Arterial stiffness is the main factor in young people who have heart attacks, where a substantial proportion of serious cardiovascular events cannot be explained by traditional risk factors such as obesity and smoking. This view prompted researchers at the University of Nottingham’s School of Medicine, NIHR Nottingham Biomedical Research Centre and King’s College London to study diet, gut bacteria composition and arterial stiffness in 617 pairs of middle aged female twins.
The early conclusions showed that women with a higher risk of arterial stiffness had a lower diversity of gut bacteria. Certain bacteria were shown to reduce the stiffness, co-incidentally the same bacteria that were linked with lower rates of obesity.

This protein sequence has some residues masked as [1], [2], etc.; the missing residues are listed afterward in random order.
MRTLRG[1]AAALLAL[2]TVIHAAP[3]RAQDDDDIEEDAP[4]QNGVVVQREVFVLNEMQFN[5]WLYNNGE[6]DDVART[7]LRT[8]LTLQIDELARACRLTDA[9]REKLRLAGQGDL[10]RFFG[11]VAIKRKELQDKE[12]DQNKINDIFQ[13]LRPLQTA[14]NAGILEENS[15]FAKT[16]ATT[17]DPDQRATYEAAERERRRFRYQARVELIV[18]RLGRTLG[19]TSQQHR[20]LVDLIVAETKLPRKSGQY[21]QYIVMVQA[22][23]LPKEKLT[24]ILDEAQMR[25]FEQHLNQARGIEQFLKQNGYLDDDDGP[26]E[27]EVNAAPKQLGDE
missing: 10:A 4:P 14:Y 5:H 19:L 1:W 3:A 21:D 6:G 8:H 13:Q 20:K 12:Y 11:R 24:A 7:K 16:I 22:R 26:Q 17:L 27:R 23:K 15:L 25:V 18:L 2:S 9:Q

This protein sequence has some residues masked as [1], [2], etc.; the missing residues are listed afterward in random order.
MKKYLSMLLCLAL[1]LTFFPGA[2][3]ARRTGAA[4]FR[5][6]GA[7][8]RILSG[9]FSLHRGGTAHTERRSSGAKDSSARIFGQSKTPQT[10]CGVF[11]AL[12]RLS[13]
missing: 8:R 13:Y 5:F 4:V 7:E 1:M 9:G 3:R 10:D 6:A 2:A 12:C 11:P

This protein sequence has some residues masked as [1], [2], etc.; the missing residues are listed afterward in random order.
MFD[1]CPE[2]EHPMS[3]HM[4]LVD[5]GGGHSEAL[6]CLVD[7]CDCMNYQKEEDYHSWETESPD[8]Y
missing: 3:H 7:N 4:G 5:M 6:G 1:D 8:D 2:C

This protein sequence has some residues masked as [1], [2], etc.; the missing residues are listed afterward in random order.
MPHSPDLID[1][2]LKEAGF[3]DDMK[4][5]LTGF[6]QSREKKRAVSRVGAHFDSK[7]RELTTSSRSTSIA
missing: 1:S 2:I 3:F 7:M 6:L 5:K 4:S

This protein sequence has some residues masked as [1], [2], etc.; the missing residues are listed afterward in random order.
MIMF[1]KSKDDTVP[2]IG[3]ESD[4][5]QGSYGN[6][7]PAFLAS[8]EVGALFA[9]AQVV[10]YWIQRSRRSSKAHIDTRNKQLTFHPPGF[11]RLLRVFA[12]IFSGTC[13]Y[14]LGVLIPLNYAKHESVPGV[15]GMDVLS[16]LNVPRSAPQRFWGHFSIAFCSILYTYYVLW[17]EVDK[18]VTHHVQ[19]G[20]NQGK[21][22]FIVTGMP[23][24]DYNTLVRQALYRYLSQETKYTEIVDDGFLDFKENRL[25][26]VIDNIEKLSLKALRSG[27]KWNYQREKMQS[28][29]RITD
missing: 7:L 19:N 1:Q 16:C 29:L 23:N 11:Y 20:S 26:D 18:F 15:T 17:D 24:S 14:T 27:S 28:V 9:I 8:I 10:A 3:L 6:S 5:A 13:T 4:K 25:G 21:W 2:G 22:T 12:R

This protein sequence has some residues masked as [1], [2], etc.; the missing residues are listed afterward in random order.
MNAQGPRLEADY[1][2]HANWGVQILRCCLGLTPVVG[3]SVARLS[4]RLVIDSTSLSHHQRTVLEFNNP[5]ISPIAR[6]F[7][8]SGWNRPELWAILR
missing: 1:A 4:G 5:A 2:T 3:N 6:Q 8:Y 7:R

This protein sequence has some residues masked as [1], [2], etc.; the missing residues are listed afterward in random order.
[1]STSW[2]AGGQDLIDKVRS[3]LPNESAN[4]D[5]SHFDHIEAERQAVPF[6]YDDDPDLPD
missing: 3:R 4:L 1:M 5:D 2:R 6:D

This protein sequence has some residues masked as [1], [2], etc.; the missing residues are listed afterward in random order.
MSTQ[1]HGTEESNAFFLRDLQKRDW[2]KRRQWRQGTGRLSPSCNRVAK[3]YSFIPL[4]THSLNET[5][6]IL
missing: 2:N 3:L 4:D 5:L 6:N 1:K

This prompted work showing that a higher natural fibre diet of whole grains, fruit and vegetables generated a wider variety a good bacteria, lowered inflammation and less risk of stiffened arteries and thus heart disease.
Dr. Ana Valdes and her team felt that more work needed to be done but that in future heat attack risk might be assessed though an analysis of the microbiome and that dietary solutions that prompted increases in certain bacteria might reduce risk.
- Cristina Menni et al. Gut microbial diversity is associated with lower arterial stiffness in women, European Heart Journal(2018). DOI: 10.1093/eurheartj/ehy226